Road Wimp to Road Warrior

If you've always wanted to take up cycling but were intimidated, we've got 6 tips to help you ride off into the sunset.


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Photo: Robert P. Hunt/istock

Dawn Dais, author of The Noncyclist’s Guide to the Century and Other Road Races, wants to make cycling fun and accessible to everyone. Whether you’re training for an official ride or just want to bike around town, Dais offers up some basic tips to get you started on your new two-wheeled adventures.

1. Your butt is not the boss of you
Even if you have the right equipment, chances are your first few rides are going to be unpleasant for your undercarriage. So while the rest of you might be challenged and exhilarated, the parts of you most intimate with the bike saddle will be doing their best to get you to take up square dancing instead. Dais urges you to keep in mind that there will be sunnier days for your moon. “The goal is to minimize pain so that you actually want to keep doing this sport.” She recommends getting a professionally fitted bike equipped with a seat that works with your anatomical set up, and well-fitting cycling shorts.

2. Getting ready for action
“My advice for people is to go in and get the necessities and try and fight the urge to buy everything in the store on the first trip,” says Dais. The necessities include bike, helmet, lock, cycling shorts, flat tire repair kit and water bottle. Almost everything else can wait until you have a few rides under your spandex. Craigslist can also be a good source for finding slightly used stuff on the cheap. If you already have a dusty Soloflex or kayak in your garage, Dais recommends renting a bike for a day, to make sure you enjoy the ride and not just the thrill of new gear.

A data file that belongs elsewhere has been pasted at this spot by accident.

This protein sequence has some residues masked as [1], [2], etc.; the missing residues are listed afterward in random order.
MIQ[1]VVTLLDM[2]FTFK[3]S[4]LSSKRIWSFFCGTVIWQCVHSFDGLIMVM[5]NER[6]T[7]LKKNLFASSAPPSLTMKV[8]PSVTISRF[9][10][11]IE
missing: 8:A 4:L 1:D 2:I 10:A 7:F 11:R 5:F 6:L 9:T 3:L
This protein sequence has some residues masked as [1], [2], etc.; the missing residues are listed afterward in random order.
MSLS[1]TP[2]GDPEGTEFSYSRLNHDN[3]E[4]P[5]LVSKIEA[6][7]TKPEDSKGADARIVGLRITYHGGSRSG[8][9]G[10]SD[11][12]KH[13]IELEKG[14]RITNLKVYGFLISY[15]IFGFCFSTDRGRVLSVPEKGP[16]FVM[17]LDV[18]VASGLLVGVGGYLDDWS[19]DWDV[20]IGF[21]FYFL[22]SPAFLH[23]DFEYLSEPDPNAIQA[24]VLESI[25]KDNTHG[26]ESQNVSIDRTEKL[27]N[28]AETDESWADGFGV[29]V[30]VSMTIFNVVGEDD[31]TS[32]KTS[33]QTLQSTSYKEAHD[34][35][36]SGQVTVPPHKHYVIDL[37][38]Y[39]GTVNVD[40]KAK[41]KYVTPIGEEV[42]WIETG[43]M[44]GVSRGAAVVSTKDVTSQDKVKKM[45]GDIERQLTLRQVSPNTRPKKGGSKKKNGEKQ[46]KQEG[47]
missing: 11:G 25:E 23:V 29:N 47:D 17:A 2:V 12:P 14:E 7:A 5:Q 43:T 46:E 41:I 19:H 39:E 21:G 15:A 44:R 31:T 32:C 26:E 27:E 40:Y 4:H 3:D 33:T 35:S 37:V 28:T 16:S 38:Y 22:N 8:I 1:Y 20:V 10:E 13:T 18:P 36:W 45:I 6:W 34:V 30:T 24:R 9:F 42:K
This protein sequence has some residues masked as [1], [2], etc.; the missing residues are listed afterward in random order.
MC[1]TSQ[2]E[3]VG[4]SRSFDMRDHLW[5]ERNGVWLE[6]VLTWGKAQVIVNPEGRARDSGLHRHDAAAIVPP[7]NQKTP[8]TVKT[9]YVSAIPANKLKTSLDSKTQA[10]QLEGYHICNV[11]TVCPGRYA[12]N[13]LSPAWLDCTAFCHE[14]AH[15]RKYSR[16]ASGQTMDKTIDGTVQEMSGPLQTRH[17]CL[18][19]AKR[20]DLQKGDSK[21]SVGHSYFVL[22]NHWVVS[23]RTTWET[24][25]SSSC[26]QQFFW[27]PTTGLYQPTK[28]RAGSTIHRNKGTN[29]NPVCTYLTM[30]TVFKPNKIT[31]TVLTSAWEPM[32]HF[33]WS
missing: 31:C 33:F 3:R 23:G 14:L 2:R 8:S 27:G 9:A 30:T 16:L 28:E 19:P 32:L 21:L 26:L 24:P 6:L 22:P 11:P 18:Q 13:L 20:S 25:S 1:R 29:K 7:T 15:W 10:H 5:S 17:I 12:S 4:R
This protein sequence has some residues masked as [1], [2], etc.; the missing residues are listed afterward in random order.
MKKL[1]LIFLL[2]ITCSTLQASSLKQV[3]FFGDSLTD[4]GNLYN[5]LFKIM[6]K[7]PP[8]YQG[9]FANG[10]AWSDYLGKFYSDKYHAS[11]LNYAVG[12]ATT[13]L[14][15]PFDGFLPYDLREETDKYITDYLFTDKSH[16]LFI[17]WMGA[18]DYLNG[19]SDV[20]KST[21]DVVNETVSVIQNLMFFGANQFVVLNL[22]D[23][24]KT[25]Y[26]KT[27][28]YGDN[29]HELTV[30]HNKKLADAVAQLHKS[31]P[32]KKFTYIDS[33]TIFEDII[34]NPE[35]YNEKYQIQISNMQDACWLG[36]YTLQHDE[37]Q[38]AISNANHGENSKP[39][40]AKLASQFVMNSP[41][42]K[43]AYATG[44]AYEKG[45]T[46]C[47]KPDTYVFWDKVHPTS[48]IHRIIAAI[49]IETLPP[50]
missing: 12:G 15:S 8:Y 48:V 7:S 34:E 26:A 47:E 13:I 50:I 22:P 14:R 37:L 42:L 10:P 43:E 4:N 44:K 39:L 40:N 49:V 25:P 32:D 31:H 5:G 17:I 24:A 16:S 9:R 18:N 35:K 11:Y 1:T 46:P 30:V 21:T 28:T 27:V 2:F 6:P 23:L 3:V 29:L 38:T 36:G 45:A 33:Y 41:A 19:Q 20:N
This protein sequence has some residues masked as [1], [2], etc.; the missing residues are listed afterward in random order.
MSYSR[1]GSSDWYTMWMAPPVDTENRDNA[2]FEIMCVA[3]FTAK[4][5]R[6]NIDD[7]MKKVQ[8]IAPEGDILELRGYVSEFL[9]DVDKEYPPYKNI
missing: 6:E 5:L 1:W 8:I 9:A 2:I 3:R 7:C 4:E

3. Death, taxes and flat tires are all inevitable
So it’s best to be prepared. Dais strongly recommends taking a basic bike maintenance class, especially if you’re not mechanically inclined. Even if you never get the hang of changing your own tires it’s important to have the right equipment, especially spare tubes so that a heroine on a two-wheeled steed can come to your rescue. If you’re really paranoid about flat tires, ask for the extra-sturdy kind favored by urban bike messengers.

4. Fill’er up!
“You want to make sure you have plenty of food. Cycling will sneak up on you. Sometimes you don’t realize how hard you’re working until you’re really, really hungry and you’re out of energy,” says Dais, who learned this lesson the hard way after bonking on a few rides. She recommends bringing munchies and snacking along the way. And of course hydrate, hydrate, hydrate.

5. The more the merrier
And not just because it’s easier to wear spandex in groups. For Dais, one of the best ways to get motivated to ride is to ride with others. She likes the accountability, camaraderie and added safety of group riding. “With cycling I found that I could actually talk and ride at the same time, which I could not do with running. Plus it’s just fun to have somebody to complain with.”

6. Getting into gear
“Gear shifting is a lot of trial and error and getting to know your gears,” says Dais. The best thing for a newbie to do is find a nice, traffic-free stretch of flatness and practice. Keep in mind it's best to be pretty well acquainted with shifting before you tackle any significant hills.

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